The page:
Circuit Breaker lockdowns, what are they and do they work?
With the UK seeing multiple local lockdowns with varying degrees of restrictions it is important to understand Circuit Breaker lockdowns and consider how they will work in practice.
The coronavirus pandemic has become the gift that keeps on giving when it comes to “Buzzwords” and new terminology, and now we have Circuit Breakers.
The new term on the block is “circuit breaker” which is adapted from the idea of electronic circuits that switch appliances off when electrical current is interrupted.
The new terminology, in relation to the coronavirus pandemic, refers to short periods of draconian lockdown measures which are aimed at slowing the virus by quickly stopping the infection rate before opening up society back to their new normal.
The term brings to mind images of resetting the global society by flicking as switch and turning our pandemic ridden world off, then on again.
However, beyond the political bluff & bluster, there is a very real issue to be considered. Do they work or is this just further evidence of political spin for a Government who has run out of ideas?
Where have Circuit Breakers been used?
In a number of Asian countries these “circuit breaker” lockdowns have been used to some promising effect with Singapore, South Korea and New Zealand demonstrating their effectiveness in cutting community transmission rates. However, it is also important to note that none of these countries allowed the virus to overcome their communities to begin with as they implemented fast and effective procedure to stop the virus taking hold in their communities.
Furthermore, other countries, including Sweden, are considering the strategy as a way to curb the viral spread while maintaining some semblance of normal life.
It is suggested by UK politician that a short two-week national shutdown on non-essential services and a full restriction on the public would see the virus set back in its spread by approximately one month. However, the UK’s top scientist have said that their current approach to three-tiered regional restriction does not go far enough in achieving their aim.
This period of time would allow the UK much needed time to regroup and fix fundamental problems in the trace, test and trace methods which have been subject to continuing issues such as the failings of the Test and Trace app since its launch.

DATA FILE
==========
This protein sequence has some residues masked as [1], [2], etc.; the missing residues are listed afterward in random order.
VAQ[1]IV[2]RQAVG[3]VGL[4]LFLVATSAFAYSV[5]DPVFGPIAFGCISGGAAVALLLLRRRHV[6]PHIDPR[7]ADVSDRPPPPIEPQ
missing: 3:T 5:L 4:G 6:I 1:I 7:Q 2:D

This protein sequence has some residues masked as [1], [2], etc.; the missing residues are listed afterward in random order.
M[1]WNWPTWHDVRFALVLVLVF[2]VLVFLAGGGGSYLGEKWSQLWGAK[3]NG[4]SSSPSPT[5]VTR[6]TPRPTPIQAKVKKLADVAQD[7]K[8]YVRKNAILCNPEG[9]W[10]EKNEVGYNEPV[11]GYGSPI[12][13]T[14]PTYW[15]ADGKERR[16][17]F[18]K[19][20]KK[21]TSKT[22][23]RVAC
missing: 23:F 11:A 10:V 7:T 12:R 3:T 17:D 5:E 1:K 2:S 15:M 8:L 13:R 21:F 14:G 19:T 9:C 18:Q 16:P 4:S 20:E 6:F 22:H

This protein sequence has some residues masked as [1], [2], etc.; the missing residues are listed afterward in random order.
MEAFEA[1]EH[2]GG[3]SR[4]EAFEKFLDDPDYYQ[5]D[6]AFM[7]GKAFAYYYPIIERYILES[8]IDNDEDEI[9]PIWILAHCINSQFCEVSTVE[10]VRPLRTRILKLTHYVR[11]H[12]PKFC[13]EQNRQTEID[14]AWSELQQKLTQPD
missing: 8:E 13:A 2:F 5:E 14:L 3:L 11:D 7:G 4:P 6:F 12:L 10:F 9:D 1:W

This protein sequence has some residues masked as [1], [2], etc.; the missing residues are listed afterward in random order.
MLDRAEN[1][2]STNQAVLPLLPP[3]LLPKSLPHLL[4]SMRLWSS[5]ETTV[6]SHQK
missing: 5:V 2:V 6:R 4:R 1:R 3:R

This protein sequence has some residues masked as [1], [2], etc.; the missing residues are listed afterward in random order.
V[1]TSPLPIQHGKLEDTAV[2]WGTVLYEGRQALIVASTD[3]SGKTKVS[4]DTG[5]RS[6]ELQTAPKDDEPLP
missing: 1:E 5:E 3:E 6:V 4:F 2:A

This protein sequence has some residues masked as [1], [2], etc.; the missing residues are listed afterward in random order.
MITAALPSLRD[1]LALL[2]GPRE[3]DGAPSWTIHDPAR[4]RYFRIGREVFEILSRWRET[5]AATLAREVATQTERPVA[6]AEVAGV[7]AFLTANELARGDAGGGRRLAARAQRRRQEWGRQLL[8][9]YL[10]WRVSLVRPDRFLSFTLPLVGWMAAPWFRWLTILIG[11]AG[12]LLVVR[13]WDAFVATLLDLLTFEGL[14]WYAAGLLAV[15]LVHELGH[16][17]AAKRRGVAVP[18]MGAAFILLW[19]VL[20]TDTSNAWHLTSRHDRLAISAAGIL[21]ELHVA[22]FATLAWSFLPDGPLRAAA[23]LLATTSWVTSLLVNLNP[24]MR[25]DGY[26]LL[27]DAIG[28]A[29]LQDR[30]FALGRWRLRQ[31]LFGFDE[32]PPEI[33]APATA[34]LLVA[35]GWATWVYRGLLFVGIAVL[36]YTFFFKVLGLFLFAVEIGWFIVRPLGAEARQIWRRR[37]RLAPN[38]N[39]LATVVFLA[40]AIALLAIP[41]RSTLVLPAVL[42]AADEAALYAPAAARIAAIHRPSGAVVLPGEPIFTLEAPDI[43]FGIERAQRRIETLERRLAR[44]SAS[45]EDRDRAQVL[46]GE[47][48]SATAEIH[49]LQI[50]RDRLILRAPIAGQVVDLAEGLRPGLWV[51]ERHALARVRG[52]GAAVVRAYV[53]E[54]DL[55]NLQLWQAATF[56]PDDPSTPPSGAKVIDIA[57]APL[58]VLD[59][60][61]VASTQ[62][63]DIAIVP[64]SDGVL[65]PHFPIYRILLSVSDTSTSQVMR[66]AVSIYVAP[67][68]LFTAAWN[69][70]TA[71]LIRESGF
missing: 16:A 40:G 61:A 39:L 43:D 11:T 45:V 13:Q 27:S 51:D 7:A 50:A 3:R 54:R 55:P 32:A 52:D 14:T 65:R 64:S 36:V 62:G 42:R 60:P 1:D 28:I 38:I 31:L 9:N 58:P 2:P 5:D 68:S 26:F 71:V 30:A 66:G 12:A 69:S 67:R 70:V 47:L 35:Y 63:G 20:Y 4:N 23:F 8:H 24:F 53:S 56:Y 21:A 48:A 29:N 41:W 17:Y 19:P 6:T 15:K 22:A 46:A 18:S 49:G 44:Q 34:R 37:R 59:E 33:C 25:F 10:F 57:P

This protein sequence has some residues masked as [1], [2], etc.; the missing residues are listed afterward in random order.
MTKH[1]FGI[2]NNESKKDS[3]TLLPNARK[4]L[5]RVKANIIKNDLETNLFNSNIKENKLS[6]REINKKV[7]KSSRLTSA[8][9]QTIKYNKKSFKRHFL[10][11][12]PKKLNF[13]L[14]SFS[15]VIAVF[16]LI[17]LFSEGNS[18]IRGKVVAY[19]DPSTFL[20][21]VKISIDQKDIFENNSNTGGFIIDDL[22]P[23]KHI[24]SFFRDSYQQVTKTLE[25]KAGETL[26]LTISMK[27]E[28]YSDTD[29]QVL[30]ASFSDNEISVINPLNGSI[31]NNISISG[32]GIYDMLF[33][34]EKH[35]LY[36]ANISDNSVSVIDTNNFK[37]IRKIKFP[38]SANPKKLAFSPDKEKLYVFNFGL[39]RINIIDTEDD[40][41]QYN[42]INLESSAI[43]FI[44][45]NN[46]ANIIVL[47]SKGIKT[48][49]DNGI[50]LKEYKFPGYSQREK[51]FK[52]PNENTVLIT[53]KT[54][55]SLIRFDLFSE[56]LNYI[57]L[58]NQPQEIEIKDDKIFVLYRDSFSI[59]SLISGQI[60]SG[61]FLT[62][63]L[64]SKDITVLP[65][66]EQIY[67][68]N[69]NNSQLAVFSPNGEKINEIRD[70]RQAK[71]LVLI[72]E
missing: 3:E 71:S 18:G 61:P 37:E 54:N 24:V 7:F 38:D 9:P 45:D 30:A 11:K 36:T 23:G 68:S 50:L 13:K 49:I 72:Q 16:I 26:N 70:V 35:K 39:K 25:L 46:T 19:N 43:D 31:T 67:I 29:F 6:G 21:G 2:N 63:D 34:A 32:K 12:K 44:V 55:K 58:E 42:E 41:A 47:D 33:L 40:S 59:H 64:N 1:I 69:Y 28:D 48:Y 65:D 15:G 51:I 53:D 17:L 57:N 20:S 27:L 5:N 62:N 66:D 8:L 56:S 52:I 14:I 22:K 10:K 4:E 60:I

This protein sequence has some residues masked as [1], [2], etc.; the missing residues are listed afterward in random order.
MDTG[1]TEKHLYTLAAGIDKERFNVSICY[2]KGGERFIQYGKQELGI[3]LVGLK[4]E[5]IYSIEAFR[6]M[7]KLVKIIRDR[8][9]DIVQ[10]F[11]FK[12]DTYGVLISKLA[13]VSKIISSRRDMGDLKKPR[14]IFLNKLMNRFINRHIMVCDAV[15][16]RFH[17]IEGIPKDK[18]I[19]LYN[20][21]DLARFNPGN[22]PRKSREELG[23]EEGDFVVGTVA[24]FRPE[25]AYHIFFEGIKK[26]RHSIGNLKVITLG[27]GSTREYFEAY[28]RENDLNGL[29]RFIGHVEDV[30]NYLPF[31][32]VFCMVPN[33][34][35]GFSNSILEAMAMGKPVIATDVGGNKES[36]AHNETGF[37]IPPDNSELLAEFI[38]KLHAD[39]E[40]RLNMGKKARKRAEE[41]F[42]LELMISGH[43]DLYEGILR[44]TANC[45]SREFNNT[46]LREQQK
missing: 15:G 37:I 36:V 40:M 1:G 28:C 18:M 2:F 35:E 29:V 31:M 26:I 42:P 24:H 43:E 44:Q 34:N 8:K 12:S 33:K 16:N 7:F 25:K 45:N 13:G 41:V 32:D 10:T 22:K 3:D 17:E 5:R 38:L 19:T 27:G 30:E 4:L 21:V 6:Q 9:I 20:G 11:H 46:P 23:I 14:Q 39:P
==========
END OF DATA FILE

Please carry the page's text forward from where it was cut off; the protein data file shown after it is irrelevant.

However, the SAGE paper which recommended these swift and immediate lockdowns to curb the virus is already outdated as it was presented to ministers almost a month ago on September 21. In a new normal where we are subject to a global contagion that is ripping through our communities at an ever-increasing rate, it would be assumed the urgent action should have been taken much sooner.
At the time when SAGE presented their paper to the government, cases were only reaching 4,500 per day. On Wednesday, October 17, while the UK still awaits confirmation of a potential national lockdown, cases have dramatically risen to 19,724 new cases.
Does the Circuit Breaker lockdown idea have merit?
Professor of Infectious Disease Epidemiology at the London School of Hygiene and Tropical Medicine and a World Health Organization (WHO), David Heymann, has said that he believes the scientific merit of “circuit breaker” restrictions is being overlooked as the terminology and have been hijacked as a means of political point scoring rather than seriously considered as means of protecting the public.
He said, “In Asia, a circuit breaker is a precision instrument, not a blunt tool,” he said. “When a transmission event is traced back to its source, a precise, localised shutdown is enforced.”
“In Hong Kong they shut down nightclubs in parts of the city when students came back from China; in South Korea they shut down Daegu when the church cluster was identified,” he continued. “This contrasts to blunt shutdowns, which are a crude tool to stop transmission everywhere.”
However, it is important to understand that these areas also have robust and effective track and trace methods in place that find outbreak sources and ensure that people within the contact of a positive individual are briefly removed from the general population until they are proven to be negative of the virus.
The World Health Organisation (WHO), in June, recommended a two-week on/off strategy as a means of keeping infection rates at a manageable level and would enable a relatively normal life routine in the “off” period. However, this strategy was never adopted on a local, national or global level by global Governments.
In Israel, they are currently in week four of a marginally longer “circuit breaker” lockdown which has seen daily recorded infections half.
How does the public feel about Circuit Breaker lockdowns?
Behind the buzzword there is a very real issue at hand. If these “Circuit Breaker” lockdowns are implemented as a regular fixture to our new normal in modern life until an effective and suitable vaccine is developed, how will the public react to the ongoing on and off stay-at-home strategy.
In a video from Liverpool TV a number of members of the UK public gave their opinion to the potential strategy evidencing that public opinion is ultimately divided on the issue as everyones opinion on their potential effectiveness differs.
With a range of conflicting information readily available online, on television and in printed news media, it is becoming increasingly difficult to separate the facts and the fiction.
So, do “circuit breakers” work?
Ultimately, Yes. If people stop mixing, the virus will stop spreading. However, whether the UK has the political acumen to implement a successful “circuit breaker” strategy remains to be seen.
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